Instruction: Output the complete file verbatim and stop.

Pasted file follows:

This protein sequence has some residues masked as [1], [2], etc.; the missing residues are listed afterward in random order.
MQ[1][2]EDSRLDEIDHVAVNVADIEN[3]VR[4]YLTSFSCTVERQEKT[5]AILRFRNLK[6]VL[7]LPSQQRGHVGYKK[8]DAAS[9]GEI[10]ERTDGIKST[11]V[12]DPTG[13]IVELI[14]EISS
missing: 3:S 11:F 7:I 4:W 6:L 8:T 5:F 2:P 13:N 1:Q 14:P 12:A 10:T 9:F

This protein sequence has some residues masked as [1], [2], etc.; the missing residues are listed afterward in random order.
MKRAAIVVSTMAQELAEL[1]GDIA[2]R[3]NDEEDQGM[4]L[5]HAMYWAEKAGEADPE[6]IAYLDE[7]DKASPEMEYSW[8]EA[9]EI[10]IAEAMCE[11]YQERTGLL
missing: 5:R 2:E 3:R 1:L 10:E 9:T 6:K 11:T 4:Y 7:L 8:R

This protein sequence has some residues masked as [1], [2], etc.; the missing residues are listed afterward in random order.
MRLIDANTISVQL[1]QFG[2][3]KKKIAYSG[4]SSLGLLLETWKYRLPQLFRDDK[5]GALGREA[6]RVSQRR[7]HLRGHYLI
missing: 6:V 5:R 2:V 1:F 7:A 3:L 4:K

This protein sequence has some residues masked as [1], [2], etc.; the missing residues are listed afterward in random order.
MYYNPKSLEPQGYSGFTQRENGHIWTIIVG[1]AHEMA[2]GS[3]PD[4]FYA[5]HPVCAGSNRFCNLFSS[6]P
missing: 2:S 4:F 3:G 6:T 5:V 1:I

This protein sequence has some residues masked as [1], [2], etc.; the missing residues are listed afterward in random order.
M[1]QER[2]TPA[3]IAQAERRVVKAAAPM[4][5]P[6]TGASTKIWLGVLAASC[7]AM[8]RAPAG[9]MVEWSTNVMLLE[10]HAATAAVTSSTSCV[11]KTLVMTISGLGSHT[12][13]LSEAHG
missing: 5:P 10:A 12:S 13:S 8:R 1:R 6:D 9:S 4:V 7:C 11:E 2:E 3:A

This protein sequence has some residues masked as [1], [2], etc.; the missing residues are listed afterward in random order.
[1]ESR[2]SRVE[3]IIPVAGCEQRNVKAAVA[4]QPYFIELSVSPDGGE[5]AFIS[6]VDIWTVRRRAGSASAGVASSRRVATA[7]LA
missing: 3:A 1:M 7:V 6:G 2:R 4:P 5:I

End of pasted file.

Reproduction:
This protein sequence has some residues masked as [1], [2], etc.; the missing residues are listed afterward in random order.
MQ[1][2]EDSRLDEIDHVAVNVADIEN[3]VR[4]YLTSFSCTVERQEKT[5]AILRFRNLK[6]VL[7]LPSQQRGHVGYKK[8]DAAS[9]GEI[10]ERTDGIKST[11]V[12]DPTG[13]IVELI[14]EISS
missing: 3:S 11:F 7:I 4:W 6:L 8:T 5:F 2:P 13:N 1:Q 14:P 12:A 10:T 9:F

This protein sequence has some residues masked as [1], [2], etc.; the missing residues are listed afterward in random order.
MKRAAIVVSTMAQELAEL[1]GDIA[2]R[3]NDEEDQGM[4]L[5]HAMYWAEKAGEADPE[6]IAYLDE[7]DKASPEMEYSW[8]EA[9]EI[10]IAEAMCE[11]YQERTGLL
missing: 5:R 2:E 3:R 1:L 10:E 9:T 6:K 11:T 4:Y 7:L 8:R

This protein sequence has some residues masked as [1], [2], etc.; the missing residues are listed afterward in random order.
MRLIDANTISVQL[1]QFG[2][3]KKKIAYSG[4]SSLGLLLETWKYRLPQLFRDDK[5]GALGREA[6]RVSQRR[7]HLRGHYLI
missing: 6:V 5:R 2:V 1:F 7:A 3:L 4:K

This protein sequence has some residues masked as [1], [2], etc.; the missing residues are listed afterward in random order.
MYYNPKSLEPQGYSGFTQRENGHIWTIIVG[1]AHEMA[2]GS[3]PD[4]FYA[5]HPVCAGSNRFCNLFSS[6]P
missing: 2:S 4:F 3:G 6:T 5:V 1:I

This protein sequence has some residues masked as [1], [2], etc.; the missing residues are listed afterward in random order.
M[1]QER[2]TPA[3]IAQAERRVVKAAAPM[4][5]P[6]TGASTKIWLGVLAASC[7]AM[8]RAPAG[9]MVEWSTNVMLLE[10]HAATAAVTSSTSCV[11]KTLVMTISGLGSHT[12][13]LSEAHG
missing: 5:P 10:A 12:S 13:S 8:R 1:R 6:D 9:S 4:V 7:C 11:E 2:E 3:A

This protein sequence has some residues masked as [1], [2], etc.; the missing residues are listed afterward in random order.
[1]ESR[2]SRVE[3]IIPVAGCEQRNVKAAVA[4]QPYFIELSVSPDGGE[5]AFIS[6]VDIWTVRRRAGSASAGVASSRRVATA[7]LA
missing: 3:A 1:M 7:V 6:G 2:R 4:P 5:I